Once we realize that DC’s housing market is distorted and that there’s plenty of money in leasing houses out, both of the primary economic arguments against rent control fall. People will build what they can under our system because there’s a huge amount of unmet demand, regardless of the rent control regime. That bottled up demand is establishing a price level that’s well above what the sale price of units goes for — meaning rent control isn’t close to making real estate unprofitable.
Why rent control isn't working
Initially, rent control was limited to buildings constructed before 1976, and that’s never been extended. As new buildings replace old ones, fewer and fewer units in this city are protected by our “rent control,” the rent stabilization the law still provides for. This phenomenon is more pronounced in lower-income neighborhoods in DC, since zoning and historic preservation restrictions are more likely to protect rent-stabilized buildings in historically wealthy areas.
Further, landlords and developers have become adept at exploiting certain provisions in DC’s law. One is a provision that is supposed to allow landowners to recoup the costs of rehabilitation and capital investment, meant to improve housing quality in rent controlled buildings. Over the years, a landlord might defer maintenance until a large investment is needed. It has become common to use this practice of sudden expensive upgrades to force out poorer tenants in favor of the wealthy.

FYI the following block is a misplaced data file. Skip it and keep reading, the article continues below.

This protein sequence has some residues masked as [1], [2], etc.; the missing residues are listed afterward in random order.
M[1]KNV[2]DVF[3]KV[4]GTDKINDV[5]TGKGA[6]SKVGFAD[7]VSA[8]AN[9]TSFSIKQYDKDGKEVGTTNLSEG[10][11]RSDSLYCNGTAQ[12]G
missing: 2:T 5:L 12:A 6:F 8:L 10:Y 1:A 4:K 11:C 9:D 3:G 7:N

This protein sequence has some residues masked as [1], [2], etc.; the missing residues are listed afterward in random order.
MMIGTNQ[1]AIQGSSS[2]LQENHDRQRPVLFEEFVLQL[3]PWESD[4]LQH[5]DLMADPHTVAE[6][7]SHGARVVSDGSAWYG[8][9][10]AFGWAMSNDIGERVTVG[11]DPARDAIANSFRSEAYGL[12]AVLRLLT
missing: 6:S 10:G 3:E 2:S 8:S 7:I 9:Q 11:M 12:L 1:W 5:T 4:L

Another provision is meant to defray hardships faced by some landlords for whom the system may have somehow placed in a financially ruinous position. However, as the law is currently drafted, a landlord who isn’t making a 12 percent return on operating costs can use the hardship petition process to increase rents potentially far above rent control limits. Manipulating 12 months of operating expenses is simply too easy.
Rent control needs reform
Both of these provisions cause problems even before DC reviews them. Landlords routinely use the threat of rent adjustment petitions to get tenants to sign “voluntary agreements” that fix their rents but legally allow the landlord to radically increase the rent on vacant units and future tenants after the current residents move out — thus defeating the affordable housing mission of our rent control system.
There are efforts to reform rent control, though most that have been enacted only nibble around the edges of various problems the system has at present. A number of bills were considered a year ago by the DC Council, and while five bills passed, none addressed the core issues with our rent control system. The one with the most impact, DC 21-239, included some additional protection for elderly tenants.
An organized effort by tenants and advocates will be needed to change the trajectory of this critical but threatened policy in DC.